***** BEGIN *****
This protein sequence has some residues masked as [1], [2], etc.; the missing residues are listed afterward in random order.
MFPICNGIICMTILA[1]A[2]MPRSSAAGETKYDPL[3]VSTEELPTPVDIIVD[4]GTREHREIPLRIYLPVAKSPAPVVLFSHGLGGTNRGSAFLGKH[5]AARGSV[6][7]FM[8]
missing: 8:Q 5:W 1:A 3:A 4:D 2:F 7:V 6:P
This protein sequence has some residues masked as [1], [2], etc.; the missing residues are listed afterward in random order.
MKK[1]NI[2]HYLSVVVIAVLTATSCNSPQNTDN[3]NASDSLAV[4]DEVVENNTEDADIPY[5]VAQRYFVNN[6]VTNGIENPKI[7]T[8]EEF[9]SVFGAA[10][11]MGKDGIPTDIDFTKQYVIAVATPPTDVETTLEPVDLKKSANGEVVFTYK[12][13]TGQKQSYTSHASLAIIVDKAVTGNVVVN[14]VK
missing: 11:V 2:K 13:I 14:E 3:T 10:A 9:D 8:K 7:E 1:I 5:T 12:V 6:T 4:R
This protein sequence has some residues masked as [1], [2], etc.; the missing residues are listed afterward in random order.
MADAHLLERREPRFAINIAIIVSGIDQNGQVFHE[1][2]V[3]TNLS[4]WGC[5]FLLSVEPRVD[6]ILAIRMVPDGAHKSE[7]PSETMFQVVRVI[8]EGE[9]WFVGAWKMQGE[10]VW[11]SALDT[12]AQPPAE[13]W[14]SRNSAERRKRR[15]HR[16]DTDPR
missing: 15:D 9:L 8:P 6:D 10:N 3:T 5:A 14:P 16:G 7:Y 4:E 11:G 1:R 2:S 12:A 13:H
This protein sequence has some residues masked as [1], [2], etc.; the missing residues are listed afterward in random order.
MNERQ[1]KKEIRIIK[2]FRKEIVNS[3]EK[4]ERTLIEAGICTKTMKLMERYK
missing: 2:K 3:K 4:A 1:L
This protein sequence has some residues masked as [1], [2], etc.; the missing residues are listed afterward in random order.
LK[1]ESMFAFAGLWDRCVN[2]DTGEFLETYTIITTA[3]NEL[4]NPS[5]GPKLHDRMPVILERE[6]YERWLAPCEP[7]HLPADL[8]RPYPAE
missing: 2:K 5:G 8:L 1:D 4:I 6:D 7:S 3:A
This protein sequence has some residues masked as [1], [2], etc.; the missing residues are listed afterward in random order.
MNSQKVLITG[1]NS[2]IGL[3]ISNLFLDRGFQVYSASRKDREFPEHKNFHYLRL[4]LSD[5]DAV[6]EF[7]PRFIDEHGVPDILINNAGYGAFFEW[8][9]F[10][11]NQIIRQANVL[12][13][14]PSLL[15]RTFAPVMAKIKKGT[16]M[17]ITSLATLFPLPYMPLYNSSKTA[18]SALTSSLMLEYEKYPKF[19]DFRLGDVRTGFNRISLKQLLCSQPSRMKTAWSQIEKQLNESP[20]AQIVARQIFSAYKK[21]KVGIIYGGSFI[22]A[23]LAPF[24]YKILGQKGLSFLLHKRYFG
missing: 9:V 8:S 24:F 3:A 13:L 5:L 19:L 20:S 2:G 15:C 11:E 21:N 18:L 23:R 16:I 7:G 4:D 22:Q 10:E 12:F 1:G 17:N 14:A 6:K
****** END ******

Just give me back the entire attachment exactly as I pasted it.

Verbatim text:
This protein sequence has some residues masked as [1], [2], etc.; the missing residues are listed afterward in random order.
MFPICNGIICMTILA[1]A[2]MPRSSAAGETKYDPL[3]VSTEELPTPVDIIVD[4]GTREHREIPLRIYLPVAKSPAPVVLFSHGLGGTNRGSAFLGKH[5]AARGSV[6][7]FM[8]
missing: 8:Q 5:W 1:A 3:A 4:D 2:F 7:V 6:P
This protein sequence has some residues masked as [1], [2], etc.; the missing residues are listed afterward in random order.
MKK[1]NI[2]HYLSVVVIAVLTATSCNSPQNTDN[3]NASDSLAV[4]DEVVENNTEDADIPY[5]VAQRYFVNN[6]VTNGIENPKI[7]T[8]EEF[9]SVFGAA[10][11]MGKDGIPTDIDFTKQYVIAVATPPTDVETTLEPVDLKKSANGEVVFTYK[12][13]TGQKQSYTSHASLAIIVDKAVTGNVVVN[14]VK
missing: 11:V 2:K 13:I 14:E 3:T 10:A 9:D 8:K 7:E 1:I 5:T 12:V 6:T 4:R
This protein sequence has some residues masked as [1], [2], etc.; the missing residues are listed afterward in random order.
MADAHLLERREPRFAINIAIIVSGIDQNGQVFHE[1][2]V[3]TNLS[4]WGC[5]FLLSVEPRVD[6]ILAIRMVPDGAHKSE[7]PSETMFQVVRVI[8]EGE[9]WFVGAWKMQGE[10]VW[11]SALDT[12]AQPPAE[13]W[14]SRNSAERRKRR[15]HR[16]DTDPR
missing: 15:D 9:L 8:P 6:D 10:N 3:T 5:A 14:P 16:G 7:Y 4:E 11:G 1:R 2:S 12:A 13:H
This protein sequence has some residues masked as [1], [2], etc.; the missing residues are listed afterward in random order.
MNERQ[1]KKEIRIIK[2]FRKEIVNS[3]EK[4]ERTLIEAGICTKTMKLMERYK
missing: 2:K 3:K 4:A 1:L
This protein sequence has some residues masked as [1], [2], etc.; the missing residues are listed afterward in random order.
LK[1]ESMFAFAGLWDRCVN[2]DTGEFLETYTIITTA[3]NEL[4]NPS[5]GPKLHDRMPVILERE[6]YERWLAPCEP[7]HLPADL[8]RPYPAE
missing: 2:K 5:G 8:L 1:D 4:I 6:D 7:S 3:A
This protein sequence has some residues masked as [1], [2], etc.; the missing residues are listed afterward in random order.
MNSQKVLITG[1]NS[2]IGL[3]ISNLFLDRGFQVYSASRKDREFPEHKNFHYLRL[4]LSD[5]DAV[6]EF[7]PRFIDEHGVPDILINNAGYGAFFEW[8][9]F[10][11]NQIIRQANVL[12][13][14]PSLL[15]RTFAPVMAKIKKGT[16]M[17]ITSLATLFPLPYMPLYNSSKTA[18]SALTSSLMLEYEKYPKF[19]DFRLGDVRTGFNRISLKQLLCSQPSRMKTAWSQIEKQLNESP[20]AQIVARQIFSAYKK[21]KVGIIYGGSFI[22]A[23]LAPF[24]YKILGQKGLSFLLHKRYFG
missing: 9:V 8:S 24:F 3:A 13:L 5:L 19:L 20:S 2:G 15:C 11:E 21:N 18:L 23:R 16:I 7:G 4:D 22:Q 10:E 12:F 1:G 17:N 14:A 6:K